Historical Dyeing days at Leewood in the Dartmoor National Park
Until the middle of the nineteenth century, when chemists devised the means to produce synthetic dyes, all textiles were dyed with natural materials such as plants, insects and shellfish.
Despite the convenience and colour consistency of synthetic dyes, many contemporary dyers in this country still prefer to use natural dyes. Why? Because incredibly beautiful and subtle shades of colour are achievable with natural dyes. Many dyers feel a commitment to use sustainable dyestuff, retain connections with the natural environment and the ancient tradition of English dyeing with its strong associations to the wool industry.
Isabella and Jane Deane both use natural dyes in their studio work. Jane lives near Tavistock and specialises in spinning, weaving and dyeing; Isabella works with various dye techniques on silk and wool and also researches the commercial dye trade in nineteenth century England. Both have taught textiles extensively for several years and share a fascination with traditional and historic methods of dyeing.
In discussion one day, they realised that no-one appeared to have studied possible variation occurring in the take-up of natural dyes across fleece types: this would appear relevant to conservators, restorers and contemporary natural dyers. There has been some work done on synthetic dye take-up (Lovick, E, (2012) Dyeing Different Breeds, Journal of Weavers, Spinners and Dyers, 243).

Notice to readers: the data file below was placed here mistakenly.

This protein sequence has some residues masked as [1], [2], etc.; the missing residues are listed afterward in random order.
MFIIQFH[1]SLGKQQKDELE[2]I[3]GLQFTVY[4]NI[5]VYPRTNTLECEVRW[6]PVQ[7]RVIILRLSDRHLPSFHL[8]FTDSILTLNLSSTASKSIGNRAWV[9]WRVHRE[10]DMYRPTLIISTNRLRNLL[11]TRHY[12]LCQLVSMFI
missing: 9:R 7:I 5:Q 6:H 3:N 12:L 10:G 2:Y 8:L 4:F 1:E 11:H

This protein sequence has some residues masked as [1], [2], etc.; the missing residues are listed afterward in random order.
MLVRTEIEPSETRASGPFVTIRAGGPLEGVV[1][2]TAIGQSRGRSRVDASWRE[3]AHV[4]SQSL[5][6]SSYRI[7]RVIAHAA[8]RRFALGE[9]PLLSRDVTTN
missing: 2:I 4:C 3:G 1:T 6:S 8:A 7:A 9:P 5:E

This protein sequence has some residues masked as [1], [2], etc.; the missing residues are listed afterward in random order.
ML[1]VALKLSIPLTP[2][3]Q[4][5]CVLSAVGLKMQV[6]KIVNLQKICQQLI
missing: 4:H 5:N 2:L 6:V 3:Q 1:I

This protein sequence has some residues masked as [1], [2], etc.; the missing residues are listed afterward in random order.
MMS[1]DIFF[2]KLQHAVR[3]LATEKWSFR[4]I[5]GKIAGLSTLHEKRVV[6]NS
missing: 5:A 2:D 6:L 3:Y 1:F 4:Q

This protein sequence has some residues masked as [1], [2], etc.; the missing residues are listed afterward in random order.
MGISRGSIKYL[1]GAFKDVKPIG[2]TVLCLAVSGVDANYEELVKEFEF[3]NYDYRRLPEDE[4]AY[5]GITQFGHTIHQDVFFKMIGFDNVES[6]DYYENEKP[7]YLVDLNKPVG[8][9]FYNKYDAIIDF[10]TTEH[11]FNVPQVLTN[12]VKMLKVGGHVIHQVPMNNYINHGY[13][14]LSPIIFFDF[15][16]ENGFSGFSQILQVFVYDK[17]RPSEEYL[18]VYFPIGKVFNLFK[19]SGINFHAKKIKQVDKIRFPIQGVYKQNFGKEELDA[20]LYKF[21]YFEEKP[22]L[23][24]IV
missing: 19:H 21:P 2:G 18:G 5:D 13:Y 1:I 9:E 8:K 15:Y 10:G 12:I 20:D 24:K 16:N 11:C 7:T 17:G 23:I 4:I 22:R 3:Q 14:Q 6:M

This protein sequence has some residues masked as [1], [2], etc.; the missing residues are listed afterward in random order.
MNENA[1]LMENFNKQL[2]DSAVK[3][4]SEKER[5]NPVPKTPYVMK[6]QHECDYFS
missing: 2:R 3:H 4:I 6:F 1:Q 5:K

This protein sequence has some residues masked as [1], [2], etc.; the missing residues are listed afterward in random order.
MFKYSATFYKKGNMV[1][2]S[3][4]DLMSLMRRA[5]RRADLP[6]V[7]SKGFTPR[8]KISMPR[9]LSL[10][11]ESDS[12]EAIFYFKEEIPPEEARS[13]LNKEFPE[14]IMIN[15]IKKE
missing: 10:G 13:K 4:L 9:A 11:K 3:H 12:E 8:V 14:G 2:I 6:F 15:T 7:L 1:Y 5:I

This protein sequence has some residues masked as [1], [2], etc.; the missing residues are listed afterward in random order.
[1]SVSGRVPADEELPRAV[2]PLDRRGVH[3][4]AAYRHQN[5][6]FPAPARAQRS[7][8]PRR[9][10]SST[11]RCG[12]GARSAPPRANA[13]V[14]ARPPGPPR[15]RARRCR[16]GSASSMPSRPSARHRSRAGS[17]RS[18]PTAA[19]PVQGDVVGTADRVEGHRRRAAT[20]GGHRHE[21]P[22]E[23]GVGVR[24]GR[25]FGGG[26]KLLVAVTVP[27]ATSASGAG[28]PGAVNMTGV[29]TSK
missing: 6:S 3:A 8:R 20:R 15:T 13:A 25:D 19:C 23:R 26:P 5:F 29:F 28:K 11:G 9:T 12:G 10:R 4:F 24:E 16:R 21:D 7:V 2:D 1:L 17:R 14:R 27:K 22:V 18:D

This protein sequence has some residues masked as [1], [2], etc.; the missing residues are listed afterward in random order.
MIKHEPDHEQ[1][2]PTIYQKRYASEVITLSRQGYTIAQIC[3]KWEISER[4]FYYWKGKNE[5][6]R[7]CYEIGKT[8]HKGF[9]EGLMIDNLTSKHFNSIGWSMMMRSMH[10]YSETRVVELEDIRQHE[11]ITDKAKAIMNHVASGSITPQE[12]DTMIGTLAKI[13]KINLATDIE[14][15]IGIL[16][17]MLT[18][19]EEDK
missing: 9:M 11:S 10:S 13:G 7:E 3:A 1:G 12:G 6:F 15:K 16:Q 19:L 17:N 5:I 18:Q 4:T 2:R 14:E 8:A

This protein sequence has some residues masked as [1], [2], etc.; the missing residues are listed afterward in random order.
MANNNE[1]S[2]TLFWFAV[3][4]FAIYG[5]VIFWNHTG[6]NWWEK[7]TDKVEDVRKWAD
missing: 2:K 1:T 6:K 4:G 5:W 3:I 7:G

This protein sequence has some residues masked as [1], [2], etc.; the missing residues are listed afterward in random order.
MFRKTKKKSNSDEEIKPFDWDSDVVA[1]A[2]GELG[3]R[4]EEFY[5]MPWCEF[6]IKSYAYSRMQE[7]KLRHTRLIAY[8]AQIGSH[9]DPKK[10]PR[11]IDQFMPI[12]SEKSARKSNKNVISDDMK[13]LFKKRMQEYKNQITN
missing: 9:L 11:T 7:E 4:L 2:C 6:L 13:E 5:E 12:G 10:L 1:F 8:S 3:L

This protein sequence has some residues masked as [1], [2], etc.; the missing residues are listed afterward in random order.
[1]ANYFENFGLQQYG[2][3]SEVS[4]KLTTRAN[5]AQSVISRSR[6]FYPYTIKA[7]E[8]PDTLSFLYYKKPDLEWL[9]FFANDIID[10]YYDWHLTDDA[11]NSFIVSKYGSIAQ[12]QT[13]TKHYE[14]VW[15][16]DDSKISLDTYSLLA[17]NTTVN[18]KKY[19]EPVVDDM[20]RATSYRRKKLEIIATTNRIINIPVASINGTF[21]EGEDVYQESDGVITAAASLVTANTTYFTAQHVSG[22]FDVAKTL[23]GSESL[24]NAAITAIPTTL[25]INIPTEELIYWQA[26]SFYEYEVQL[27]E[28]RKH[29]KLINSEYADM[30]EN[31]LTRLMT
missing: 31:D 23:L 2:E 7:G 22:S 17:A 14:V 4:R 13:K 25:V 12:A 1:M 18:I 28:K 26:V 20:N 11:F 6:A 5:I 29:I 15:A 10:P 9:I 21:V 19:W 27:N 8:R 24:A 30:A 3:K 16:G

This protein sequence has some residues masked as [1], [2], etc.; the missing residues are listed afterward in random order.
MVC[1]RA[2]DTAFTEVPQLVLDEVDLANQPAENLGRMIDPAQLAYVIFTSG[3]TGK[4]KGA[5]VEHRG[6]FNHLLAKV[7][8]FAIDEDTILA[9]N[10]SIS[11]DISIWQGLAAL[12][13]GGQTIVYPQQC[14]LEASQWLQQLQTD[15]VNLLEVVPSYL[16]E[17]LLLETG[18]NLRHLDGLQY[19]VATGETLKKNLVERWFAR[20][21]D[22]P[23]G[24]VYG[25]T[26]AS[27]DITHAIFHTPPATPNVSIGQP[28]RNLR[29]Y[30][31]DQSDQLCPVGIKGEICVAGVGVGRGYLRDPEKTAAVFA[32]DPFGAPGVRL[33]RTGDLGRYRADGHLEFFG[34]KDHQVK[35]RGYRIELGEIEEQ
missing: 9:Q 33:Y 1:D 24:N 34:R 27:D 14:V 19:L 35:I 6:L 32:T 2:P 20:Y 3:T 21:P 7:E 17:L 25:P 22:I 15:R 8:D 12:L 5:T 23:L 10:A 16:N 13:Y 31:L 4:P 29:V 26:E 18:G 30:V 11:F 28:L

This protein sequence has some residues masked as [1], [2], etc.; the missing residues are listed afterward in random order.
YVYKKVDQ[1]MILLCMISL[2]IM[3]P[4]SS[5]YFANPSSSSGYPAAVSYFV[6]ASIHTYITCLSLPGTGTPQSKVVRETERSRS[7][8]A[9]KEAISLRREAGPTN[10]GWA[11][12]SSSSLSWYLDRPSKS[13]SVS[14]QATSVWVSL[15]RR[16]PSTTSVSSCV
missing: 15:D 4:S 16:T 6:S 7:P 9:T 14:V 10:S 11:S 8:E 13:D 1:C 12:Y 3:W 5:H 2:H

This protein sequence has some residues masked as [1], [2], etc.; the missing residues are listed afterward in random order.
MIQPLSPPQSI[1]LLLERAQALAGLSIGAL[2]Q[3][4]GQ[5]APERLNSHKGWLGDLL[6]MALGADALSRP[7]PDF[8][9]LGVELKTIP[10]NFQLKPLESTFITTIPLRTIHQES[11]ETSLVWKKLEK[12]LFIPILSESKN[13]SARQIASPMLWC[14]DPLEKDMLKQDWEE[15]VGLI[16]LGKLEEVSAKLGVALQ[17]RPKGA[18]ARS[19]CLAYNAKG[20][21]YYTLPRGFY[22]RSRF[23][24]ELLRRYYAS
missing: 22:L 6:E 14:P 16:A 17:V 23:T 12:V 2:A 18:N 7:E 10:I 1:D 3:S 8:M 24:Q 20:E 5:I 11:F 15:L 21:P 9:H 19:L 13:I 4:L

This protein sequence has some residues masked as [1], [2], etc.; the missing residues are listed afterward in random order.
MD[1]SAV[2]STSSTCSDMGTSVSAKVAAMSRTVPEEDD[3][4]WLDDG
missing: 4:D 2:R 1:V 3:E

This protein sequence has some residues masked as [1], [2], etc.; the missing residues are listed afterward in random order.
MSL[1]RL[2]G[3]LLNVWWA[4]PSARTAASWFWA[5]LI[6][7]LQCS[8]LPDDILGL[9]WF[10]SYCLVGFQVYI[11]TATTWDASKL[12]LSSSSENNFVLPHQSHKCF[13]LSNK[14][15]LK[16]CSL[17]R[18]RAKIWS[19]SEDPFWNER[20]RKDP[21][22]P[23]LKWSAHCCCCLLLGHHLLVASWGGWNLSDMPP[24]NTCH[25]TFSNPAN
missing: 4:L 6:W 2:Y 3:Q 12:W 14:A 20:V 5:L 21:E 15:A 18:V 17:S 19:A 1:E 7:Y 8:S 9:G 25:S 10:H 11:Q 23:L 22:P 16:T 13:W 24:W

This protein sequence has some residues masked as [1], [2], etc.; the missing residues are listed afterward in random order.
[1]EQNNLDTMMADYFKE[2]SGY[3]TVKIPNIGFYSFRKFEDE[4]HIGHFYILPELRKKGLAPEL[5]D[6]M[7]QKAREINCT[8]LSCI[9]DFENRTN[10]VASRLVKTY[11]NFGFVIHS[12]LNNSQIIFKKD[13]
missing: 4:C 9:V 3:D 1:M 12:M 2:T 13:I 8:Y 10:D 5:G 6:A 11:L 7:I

In 2013 they began a set of detailed dye experiments using traditional dye recipes and several varieties of fleece. Using woad, indigo, cochineal, madder and weld they studied and compared amounts of dye absorbed by individual fleeces. Initially the fleece choice was Cotswold, Ryeland, Portland, Leicester and Romney. Preliminary dye-work indicated that Ryeland and Cotswold showed the most variation, so these have been used for all further experiments. Isabella and Jane are grateful for the financial assistance granted by the Worshipful Company of Dyers.
The initial work was carried out at Leewood, a beautiful 30 acre smallholding in the Dartmoor National Park. Sustainability and creativity are high on the agenda in Leewood’s versatile environment, which offers a riverside event venue and rural classroom that benefits schools, colleges, the local community and visitors to Dartmoor.
The dye research work is continuing through 2014.
To contact Leewood, visit their website here
To learn more about Jane and her work, see her website here